I just finished the AP Computer Science course in high school and since my school does not have any further classes, I was thinking about getting a textbook and continuing my study. APCS goes through Big O, Arrays + ArrayLists, Recursion, Linked Lists, a rough overview of some other data structures and some sorting and searching algorithms (all in Java).

I will start Calculus in school next year (if that helps to determine math level).

Since I was thinking about participating in CS tournaments, I thought it would be useful to learn more about algorithms and data structures.

I was looking at two textbooks, The Algorithm Design Manual by Steven S Skiena and Introduction to Algorithms by Cormen et. al. I was wondering which one, if any of these, would best fit my situation.


closed as primarily opinion-based by D.W., FrankW, lPlant, Juho, Guy Coder Jul 22 '14 at 23:22

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  • 2
    $\begingroup$ Welcome to Computer Science and kudos for wanting to learn more! While we have a general dislike of book requests, I think this on might just give enough information to allow for somewhat objective answers. $\endgroup$ – Raphael Jul 21 '14 at 7:13
  • $\begingroup$ many refs here $\endgroup$ – vzn Jul 21 '14 at 14:56
  • $\begingroup$ @Raphael Sorry I didn't know the books issue on here. I'll keep it in mind for later! $\endgroup$ – user20276 Jul 21 '14 at 19:13
  • $\begingroup$ @vzn Thanks, I'll take a look at that. $\endgroup$ – user20276 Jul 21 '14 at 19:14
  • $\begingroup$ Both books you are considering seem like fine choices. Second hand copies of earlier editions of Cormen et al. are quite cheap, if cost is a concern. $\endgroup$ – András Salamon Jul 22 '14 at 12:34

Personally, I recommend either Algorithms by Dasgupta, Papadimitriou, and Vazirani, or The Algorithm Design Manual by Skiena.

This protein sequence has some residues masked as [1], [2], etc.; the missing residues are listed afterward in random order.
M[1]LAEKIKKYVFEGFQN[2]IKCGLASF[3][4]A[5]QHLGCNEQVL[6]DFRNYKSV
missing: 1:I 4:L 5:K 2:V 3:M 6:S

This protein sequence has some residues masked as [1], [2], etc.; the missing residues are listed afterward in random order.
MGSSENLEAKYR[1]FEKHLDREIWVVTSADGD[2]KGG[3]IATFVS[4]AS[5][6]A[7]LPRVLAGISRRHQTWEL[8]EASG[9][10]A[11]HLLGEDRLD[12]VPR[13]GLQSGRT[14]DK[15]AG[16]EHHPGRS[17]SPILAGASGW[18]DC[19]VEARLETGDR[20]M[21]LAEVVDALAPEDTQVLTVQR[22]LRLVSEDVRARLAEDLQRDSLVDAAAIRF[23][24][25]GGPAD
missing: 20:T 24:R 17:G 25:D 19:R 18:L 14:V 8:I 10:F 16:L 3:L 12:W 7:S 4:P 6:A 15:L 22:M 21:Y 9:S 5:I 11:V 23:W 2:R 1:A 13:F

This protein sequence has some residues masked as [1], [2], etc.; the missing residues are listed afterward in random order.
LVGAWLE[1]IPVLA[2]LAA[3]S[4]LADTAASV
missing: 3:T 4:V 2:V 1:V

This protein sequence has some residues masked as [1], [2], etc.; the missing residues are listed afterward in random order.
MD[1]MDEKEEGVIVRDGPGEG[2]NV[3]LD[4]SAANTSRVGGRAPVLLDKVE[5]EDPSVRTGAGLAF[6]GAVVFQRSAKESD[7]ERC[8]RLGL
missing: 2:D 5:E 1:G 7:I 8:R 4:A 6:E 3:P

The Algorithm Design Manual is super-practical and full of excellent pragmatic advice, useful stories, and is well-written and easy to read. If you want to help get ready for programming contests, I strongly recommend that one.

I think Dasgupta has a better introduction from the perspective of learning the conceptual material, the theory, the proofs underneath the algorithms, etc. So, if you want to learn the theory, I recommend Dasgupta.

You won't go wrong with either; they are both outstanding.

Personally, I think they are better than Cormen. I learned from Cormen, and it's a perfectly fine book, but it can be a bit dense in places and a bit challenging to learn from, so it wouldn't be my first recommendation. Still, it's a reasonable contender and you wouldn't be led astray by it; I just think the others are better.

  • $\begingroup$ Hm, I found Cormen to be quite shallow in some key places, but ymmv. $\endgroup$ – Raphael Jul 21 '14 at 7:15

Cormen et al (CLRS) is aimed towards (undergrad) university students so it may be hard to follow with your current level of mathematics. So, if it has to be one of the two, Skiena may be the more reasonable choice as it is (also) written for professionals.

Other than that, I can recommend Robert Sedgewick's stack. Start with Introduction to Programming in Java which takes an interdisciplinary approach (hence requires little formal knowledge) and move on to Algorithms and An Introduction to the Analysis of Algorithms. Note that the latter will require you dig more into mathematics.

If you are willing do read up on necessary mathematics, almost any introductory undergrad textbook (see here for longer lists) should be a good start: pick one you can afford and read the first chapter to see if you like the style. There is no one best book; some work better for some people than others.

Note that these books will give you the university-level computer science treatment. If all you want is to be effective in school-level programming tournaments and quickly, you're likely better off with other resources, but I can't help you with that.

  • $\begingroup$ I want to concur with @Raphael: where do you want the book for? Skiena is fun, because it starts with the problem, rather than the data structure offered. But if you want to participate in programming problem solving contests, there should be nice texts that start with problem solving skills (ACM-ICPC ?). $\endgroup$ – Hendrik Jan Jul 21 '14 at 19:52

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